This exclusion was not part of the original policy, but was adopted and placed in the policy on February 27, 1996.1

Following the alleged contamination of their water supply, plaintiffs filed this class action suit against Mobil Oil Corporation and Chalmette Refining, L.L.C. on January 14, 1998. On July 28, 1998, plaintiffs filed a First Supplemental and Amending Petition for Damages adding EPEC Oil Co., formerly known as Tenneco Oil Co., as a defendant because of its alleged ownership and custody of the refinery at issue.2 A Second Supplemental and Amended Petition for Damages was filed by the plaintiffs on November 5, 1998 adding St. Bernard Parish, through the Department of Public Works, Water Division, based on its distribution of the contaminated water throughout the parish. Finally, also on November 5, 1998, the plaintiffs filed a Third Supplemental and Amending Petition adding Genesis Insurance Company as a defendant based on the commercial general liability insurance policy that Genesis issued to the Parish.

In August of 1999, Genesis filed a motion for summary judgment arguing that there was "no genuine issue of material fact that the total pollution exclusion endorsement contained in the policy of insurance issued to St. Bernard Parish Government excludes coverage for plaintiffs' alleged damages." On November 5, 1999, the trial court denied Genesis's motion for summary judgment and Genesis subsequently applied for a writ from the court of appeal. On March 3, 2000, the Fourth Circuit granted the writ application, reversed the trial court, and dismissed the claim against Genesis Insurance Company. See Doerr v. Mobil Oil Corp., 99-3131, pp. 1-3 (La.App. 4 Cir. 3/3/00), 766 So.2d 562, 562-63. Specifically, the Fourth Circuit rejected the arguments that (1) Ducote's interpretation of pollution exclusions only applied prospectively, (2) this court did not have the benefit of documentation from the Office of Louisiana Commissioner of Insurance when it decided Ducote, and (3) the court should not follow Ducote because it was improperly decided. See id. 99-3131 at 1-2, 766 So.2d at 562-63. In doing so, the Fourth Circuit found that Ducote controlled and required it to find no coverage under the policy. See id. 99-3131 at 1, 766 So.2d at 562. St. Bernard Parish applied for a writ of certiorari to this court which we granted. See Doerr v. Mobil Oil Corp., 00-0947 (La.6/16/00), 763 So.2d 611.3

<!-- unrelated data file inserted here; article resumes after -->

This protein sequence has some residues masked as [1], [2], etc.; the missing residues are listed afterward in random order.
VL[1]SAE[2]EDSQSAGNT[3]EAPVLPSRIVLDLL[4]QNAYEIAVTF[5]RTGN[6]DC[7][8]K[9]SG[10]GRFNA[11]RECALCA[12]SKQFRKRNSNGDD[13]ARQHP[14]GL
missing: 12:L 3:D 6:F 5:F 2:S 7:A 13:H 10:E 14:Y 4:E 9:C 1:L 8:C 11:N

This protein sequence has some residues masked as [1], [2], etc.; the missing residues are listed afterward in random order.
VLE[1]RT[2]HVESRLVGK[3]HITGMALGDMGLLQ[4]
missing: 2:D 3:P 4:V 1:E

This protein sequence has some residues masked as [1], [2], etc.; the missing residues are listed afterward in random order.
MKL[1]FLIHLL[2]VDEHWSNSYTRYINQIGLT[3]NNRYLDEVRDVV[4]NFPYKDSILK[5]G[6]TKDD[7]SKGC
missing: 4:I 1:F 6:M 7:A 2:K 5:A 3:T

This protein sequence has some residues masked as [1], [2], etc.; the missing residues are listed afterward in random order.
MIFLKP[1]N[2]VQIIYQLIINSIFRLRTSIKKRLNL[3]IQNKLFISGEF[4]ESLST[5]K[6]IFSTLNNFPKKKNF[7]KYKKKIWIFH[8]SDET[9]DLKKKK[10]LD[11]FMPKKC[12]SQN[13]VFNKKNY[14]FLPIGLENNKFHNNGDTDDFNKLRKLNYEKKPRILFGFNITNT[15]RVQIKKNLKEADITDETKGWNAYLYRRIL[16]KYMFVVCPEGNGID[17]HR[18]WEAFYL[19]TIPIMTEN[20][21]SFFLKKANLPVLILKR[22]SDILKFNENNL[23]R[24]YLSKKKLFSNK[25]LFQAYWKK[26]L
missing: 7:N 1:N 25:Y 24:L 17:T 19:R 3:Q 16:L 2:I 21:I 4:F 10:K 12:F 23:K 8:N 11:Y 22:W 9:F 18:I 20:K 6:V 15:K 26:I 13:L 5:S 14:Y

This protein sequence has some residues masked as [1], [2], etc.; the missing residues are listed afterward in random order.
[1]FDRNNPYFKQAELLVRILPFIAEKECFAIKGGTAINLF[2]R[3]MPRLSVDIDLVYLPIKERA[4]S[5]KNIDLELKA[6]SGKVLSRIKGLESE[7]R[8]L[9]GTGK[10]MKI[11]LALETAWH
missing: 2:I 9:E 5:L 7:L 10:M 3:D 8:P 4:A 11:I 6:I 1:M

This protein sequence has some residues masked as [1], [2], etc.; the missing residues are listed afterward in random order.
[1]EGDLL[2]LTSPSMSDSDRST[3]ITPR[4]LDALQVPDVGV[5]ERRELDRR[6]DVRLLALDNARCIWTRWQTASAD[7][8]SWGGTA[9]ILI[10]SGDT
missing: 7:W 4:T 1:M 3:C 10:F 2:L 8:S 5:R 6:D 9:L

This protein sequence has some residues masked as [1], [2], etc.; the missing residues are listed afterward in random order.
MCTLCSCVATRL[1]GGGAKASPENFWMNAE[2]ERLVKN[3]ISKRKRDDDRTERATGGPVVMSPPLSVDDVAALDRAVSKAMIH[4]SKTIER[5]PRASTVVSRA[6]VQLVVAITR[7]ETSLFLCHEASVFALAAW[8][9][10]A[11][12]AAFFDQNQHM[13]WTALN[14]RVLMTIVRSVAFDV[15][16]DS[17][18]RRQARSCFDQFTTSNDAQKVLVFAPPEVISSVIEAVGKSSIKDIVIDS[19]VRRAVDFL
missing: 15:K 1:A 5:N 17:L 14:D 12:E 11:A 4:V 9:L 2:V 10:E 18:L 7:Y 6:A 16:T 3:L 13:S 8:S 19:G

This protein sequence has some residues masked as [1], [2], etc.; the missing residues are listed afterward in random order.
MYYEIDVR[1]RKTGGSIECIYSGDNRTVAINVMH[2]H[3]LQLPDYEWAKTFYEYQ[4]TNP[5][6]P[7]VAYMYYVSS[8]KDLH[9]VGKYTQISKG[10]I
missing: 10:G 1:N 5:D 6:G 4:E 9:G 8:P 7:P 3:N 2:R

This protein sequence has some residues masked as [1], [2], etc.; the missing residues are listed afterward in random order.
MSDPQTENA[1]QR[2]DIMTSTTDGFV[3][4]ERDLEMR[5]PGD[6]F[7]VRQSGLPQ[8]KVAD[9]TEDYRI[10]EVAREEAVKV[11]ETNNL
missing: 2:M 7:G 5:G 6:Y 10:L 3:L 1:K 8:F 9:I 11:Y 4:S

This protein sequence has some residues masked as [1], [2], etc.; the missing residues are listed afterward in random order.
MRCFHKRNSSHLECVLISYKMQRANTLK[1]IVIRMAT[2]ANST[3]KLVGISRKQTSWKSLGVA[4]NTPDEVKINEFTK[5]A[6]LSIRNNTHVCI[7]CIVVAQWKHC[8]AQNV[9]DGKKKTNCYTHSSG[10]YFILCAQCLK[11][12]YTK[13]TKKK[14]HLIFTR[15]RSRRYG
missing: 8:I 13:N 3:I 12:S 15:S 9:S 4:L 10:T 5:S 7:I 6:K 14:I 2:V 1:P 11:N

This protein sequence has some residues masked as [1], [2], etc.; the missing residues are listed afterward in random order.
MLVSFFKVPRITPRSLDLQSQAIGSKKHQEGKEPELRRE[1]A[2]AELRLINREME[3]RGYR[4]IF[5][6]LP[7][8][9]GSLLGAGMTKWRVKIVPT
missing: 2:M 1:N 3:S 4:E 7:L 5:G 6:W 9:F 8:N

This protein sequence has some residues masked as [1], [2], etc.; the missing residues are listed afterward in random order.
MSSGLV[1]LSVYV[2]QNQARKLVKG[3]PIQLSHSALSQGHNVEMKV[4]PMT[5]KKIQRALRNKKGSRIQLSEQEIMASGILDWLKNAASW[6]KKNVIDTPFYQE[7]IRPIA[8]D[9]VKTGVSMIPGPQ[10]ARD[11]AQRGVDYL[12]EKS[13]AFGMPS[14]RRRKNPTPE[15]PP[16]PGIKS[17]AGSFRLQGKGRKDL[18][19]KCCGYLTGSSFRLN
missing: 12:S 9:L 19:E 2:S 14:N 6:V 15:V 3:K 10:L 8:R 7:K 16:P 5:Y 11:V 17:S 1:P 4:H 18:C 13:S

Interpretation of the Insurance Policy

The resolution of this matter turns on the interpretation of the Genesis insurance policy's total pollution exclusion. An insurance policy is an aleatory contract subject to the same basic interpretive rules as any other contract. See La. Civ.Code art. 1912, cmt. e; Magnon v. Collins, 98-2822, p. 6 (La.7/7/99), 739 So.2d 191, 196; Peterson v. Schimek, 98-1712, p. 4 (La.3/2/99), 729 So.2d 1024, 1028; Smith v. Matthews, 611 So.2d 1377, 1379 (La.1993).

774 So.2d 124
The interpretation of an insurance contract is nothing more than a determination of the common intent of the parties. See La. Civ.Code art. 2045; Magnon, 98-2822 at 6, 739 So.2d at 196; Ledbetter v. Concord Gen. Corp., 95-0809, p. 3 (La.1/6/96), 665 So.2d 1166, 1169. Obviously, the initial determination of the parties' intent is found in the insurance policy itself. See La. Civ.Code art. 2046. In analyzing a policy provision, the words, often being terms of art, must be given their technical meaning. See id. at art. 2047. When those technical words are unambiguous and the parties' intent is clear, the insurance contract will be enforced as written. See La. Civ.Code art. 2046; Magnon, 98-2822 at 7, 739 So.2d at 197. If, on the other hand, the contract cannot be construed simply, based on its language, because of an ambiguity, the court may look to extrinsic evidence to determine the parties' intent. See Peterson, 98-1712 at 5, 729 So.2d at 1029

When determining whether or not a policy affords coverage for an incident, it is the burden of the insured to prove the incident falls within the policy's terms. See Barber v. Best, 394 So.2d 779, 781 (La.App. 4th Cir.1981). On the other hand, the insurer bears the burden of proving the applicability of an exclusionary clause within a policy. See Dubois v. Parish Gov't Risk Mgmt. Agency-Group Health, 95-546, p. 5 (La.App. 3 Cir. 1/24/96), 670 So.2d 258, 260; Shaw v. Fidelity & Cas. Ins. Co., 582 So.2d 919, 925 (La.App. 2nd Cir.1991); Landry v. Louisiana Hosp. Serv., Inc., 449 So.2d 584, 586 (La.App. 1st Cir.1984); Barber, 394 So.2d at 781. Importantly, when making this determination, any ambiguities within the policy must be construed in favor of the insured to effect, not deny, coverage. See Yount v. Maisano, 627 So.2d 148, 151 (La. 1993); Garcia v. St. Bernard Parish Sch. Bd., 576 So.2d 975, 976 (La.1991); Breland v. Schilling, 550 So.2d 609, 610 (La.1989); Sherwood v. Stein, 261 La. 358, 362, 259 So.2d 876, 878 (1972).

In this case, the total pollution exclusion purportedly excludes coverage for any injury that "would not have...